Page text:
Photo: workinglinks.co.uk

    Morninghawk has been offering prison ministry with his wife since 2004.  He took a three-year break in the middle, and is back serving two Moose Lake, MN facilities.  The Minnesota State Correctional Facility (MCF Moose Lake) is a regular prison and has inmates, called “offenders,” who wear uniform clothing.  The Minnesota Sex Offender Program (MSOP) is a post-sentence medical treatment facility that houses inmates, called “clients,” who wear whatever they want within reason.  Many inmates convicted of certain sexual offenses are civilly committed by the court to the MSOP program after completing their MCF prison sentence.  Both are secure facilities, and look like prisons when you drive up.

    I talked to Morninghawk about his work:

    What are the facilities you minister to?
    Morninghawk:  At the MCF is a level three medium security facility, meaning many have served their “hard time” at a facility like Stillwater or Oak Park Heights.   They are generally on their way to release in the next five years.  At MSOP, there is no defined release time.  If they graduate from this program, they are transferred to the MSOP program in St.Peter, MN.  If they graduate from that program they may be released to society from there.   In the seventeen years the program has been running, only one client has been released from St. Peter,  just this past year.  Both facilities are all men.
    Continue reading

    Am I a Pagan? – Editorial

    Photo: kitchenwiccan.com

    Quite a few people anguish over their personal answer to this question.   We should all know what to say, but usually stammer around a little and say something vague.  There is a discussion among Pagan intellectuals about whether your beliefs and practices can safely fall under the broad definition this term offers.  The modern definition of Pagan arose with a pretty Wicca-centric focus, so the further your practices and beliefs get from that, the less safe this umbrella term may feel.  Can we agree to a term or definition that works better in the future?   I don’t know.  Nearly everyone has a different answer, when asked, “So what is a Pagan?”   I see the value for those who embrace the word in finding a good definition for the term we can all use.  A definition that is accurate and inclusive, and doesn’t offend anyone.  I will leave that to others to technically work out, it doesn’t interest me that much.  I just like the term Pagan.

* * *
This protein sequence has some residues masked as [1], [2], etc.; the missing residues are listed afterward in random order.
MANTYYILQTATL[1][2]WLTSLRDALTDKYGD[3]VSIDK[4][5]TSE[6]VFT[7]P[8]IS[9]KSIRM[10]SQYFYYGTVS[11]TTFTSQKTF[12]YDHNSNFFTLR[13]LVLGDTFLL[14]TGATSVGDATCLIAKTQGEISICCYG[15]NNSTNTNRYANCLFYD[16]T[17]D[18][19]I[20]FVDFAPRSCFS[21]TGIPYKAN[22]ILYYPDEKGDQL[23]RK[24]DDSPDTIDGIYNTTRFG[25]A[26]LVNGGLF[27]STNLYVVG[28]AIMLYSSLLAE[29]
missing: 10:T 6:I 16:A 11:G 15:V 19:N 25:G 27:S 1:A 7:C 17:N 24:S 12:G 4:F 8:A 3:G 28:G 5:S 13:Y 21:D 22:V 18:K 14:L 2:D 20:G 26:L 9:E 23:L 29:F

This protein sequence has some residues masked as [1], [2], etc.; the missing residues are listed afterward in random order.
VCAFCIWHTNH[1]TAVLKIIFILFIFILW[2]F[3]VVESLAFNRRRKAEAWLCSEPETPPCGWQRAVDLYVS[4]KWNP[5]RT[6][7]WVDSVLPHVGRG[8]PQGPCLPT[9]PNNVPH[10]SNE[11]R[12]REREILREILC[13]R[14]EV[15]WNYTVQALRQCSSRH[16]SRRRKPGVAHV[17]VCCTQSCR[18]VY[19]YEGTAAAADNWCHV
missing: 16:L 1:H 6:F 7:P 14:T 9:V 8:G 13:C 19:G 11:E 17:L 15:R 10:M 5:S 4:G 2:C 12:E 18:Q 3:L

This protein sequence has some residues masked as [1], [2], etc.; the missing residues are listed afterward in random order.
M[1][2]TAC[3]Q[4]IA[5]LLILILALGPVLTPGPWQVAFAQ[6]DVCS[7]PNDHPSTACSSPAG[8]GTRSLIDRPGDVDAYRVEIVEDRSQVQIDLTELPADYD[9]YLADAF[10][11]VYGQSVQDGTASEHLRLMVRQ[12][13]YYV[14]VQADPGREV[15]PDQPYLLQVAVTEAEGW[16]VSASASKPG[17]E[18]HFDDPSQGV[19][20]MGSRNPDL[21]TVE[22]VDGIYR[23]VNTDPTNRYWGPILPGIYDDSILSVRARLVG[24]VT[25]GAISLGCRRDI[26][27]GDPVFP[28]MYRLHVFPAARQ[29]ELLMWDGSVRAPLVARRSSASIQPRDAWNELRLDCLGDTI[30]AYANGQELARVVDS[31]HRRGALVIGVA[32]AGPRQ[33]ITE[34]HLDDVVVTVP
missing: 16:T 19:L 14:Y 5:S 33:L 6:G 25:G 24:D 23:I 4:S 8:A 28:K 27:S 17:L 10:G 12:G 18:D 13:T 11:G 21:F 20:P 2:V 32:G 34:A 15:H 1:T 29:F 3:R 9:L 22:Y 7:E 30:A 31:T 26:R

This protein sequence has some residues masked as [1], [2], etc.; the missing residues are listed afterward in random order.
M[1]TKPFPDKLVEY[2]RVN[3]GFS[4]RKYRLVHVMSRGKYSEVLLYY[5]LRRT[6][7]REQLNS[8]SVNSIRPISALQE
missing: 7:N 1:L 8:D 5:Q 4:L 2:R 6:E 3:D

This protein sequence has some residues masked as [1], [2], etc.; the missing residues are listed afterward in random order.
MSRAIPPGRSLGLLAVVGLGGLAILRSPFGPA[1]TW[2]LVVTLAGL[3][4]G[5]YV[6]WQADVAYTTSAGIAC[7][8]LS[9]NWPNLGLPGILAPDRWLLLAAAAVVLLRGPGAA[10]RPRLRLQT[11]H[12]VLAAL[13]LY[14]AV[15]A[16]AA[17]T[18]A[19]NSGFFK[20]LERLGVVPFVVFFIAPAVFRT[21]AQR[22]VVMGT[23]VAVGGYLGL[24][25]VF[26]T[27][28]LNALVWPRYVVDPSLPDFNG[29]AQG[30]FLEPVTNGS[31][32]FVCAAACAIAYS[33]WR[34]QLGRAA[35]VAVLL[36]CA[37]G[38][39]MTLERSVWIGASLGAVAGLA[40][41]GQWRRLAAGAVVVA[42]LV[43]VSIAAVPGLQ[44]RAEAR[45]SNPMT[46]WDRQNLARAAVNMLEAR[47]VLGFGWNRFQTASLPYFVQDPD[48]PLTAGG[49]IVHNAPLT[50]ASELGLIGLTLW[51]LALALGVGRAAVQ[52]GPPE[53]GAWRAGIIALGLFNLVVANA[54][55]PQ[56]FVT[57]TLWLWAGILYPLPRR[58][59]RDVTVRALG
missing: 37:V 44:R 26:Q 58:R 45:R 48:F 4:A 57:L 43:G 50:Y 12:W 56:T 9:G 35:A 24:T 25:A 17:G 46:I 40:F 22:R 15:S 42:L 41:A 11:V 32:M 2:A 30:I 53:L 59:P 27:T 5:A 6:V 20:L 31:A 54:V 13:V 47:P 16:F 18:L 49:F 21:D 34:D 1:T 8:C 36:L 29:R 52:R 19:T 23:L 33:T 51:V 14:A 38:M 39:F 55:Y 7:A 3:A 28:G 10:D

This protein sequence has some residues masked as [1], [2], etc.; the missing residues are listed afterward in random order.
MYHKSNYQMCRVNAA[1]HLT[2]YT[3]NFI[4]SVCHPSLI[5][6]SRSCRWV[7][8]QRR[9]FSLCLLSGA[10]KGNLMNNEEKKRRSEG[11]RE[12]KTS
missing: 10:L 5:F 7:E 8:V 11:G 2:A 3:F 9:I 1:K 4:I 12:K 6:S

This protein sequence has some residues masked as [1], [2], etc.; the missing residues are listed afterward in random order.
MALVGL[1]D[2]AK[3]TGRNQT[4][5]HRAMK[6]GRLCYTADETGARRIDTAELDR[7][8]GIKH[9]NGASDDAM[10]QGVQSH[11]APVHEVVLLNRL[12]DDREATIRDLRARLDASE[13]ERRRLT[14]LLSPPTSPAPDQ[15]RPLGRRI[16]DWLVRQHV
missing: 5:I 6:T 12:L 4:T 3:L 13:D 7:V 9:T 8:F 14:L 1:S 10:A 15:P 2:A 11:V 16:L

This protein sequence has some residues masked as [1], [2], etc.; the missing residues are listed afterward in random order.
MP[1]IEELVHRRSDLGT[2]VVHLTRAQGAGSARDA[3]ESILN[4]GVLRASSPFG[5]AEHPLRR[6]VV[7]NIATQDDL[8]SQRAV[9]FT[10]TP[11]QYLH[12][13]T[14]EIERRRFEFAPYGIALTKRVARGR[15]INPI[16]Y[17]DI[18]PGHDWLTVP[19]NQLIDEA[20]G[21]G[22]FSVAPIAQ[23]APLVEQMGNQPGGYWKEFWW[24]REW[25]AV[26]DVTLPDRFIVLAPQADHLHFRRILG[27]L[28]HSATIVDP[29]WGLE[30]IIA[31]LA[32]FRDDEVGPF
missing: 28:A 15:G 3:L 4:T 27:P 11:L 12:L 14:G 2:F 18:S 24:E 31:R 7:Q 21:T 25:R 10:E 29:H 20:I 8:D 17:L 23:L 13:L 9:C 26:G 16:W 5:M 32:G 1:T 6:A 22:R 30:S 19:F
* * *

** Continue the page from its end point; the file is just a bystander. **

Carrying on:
I grew up in the 60’s and 70’s when the word “Hippie” was kind of similar.  For some it conjured up dirty, disheveled, long-haired lazy people, self-absorbed in mind expanding drugs and having loose moral standards. I never minded when someone called me one as hate speech.  I knew they meant one thing, but it meant something else to me.  I embraced the label for its vision.  I saw it as representing a new way of looking at life, as re-assessing of what was important, and letting go of the expectations of others and our society.  I liked the “Peace and Love” platform.  I soon learned in personal application it often meant “my” peace, and “my” love, as  interpreted at any moment. The Hippie movement quickly degenerated, maybe because it didn’t have a clearly articulated definition that guided and sustained people who claimed the term.

    Continue reading

    Crossed Quarters – Guest Editorial by Lisa Spiral

    Most Pagans are aware that the eight sabbats of Wicca are an artificial construction. They combine festivals of hunter/gatherer peoples with festivals of agriculture and animal husbandry. When you add to that an international following and crazy modern scheduling you have a practice of worship that is truly Neo-Pagan.

    Our quarter celebrations, the solstices and equinoxes, come to us from people’s who understood astronomy. These are real and measurable events in time and space. The tools and precision of measuring when these sabbats occur have changed over time. The events that they celebrate are fixed.

    The cross quarters, however, are seasonal celebrations. They mark events of weather and harvest that happen when they happen in the local area. We know from the names we call them by: Imbolc, Beltane, Lughnasad, and Samhein that these are sabbats from more northern climates. These are celebrations of a people who were dependent on an unpredictable weather.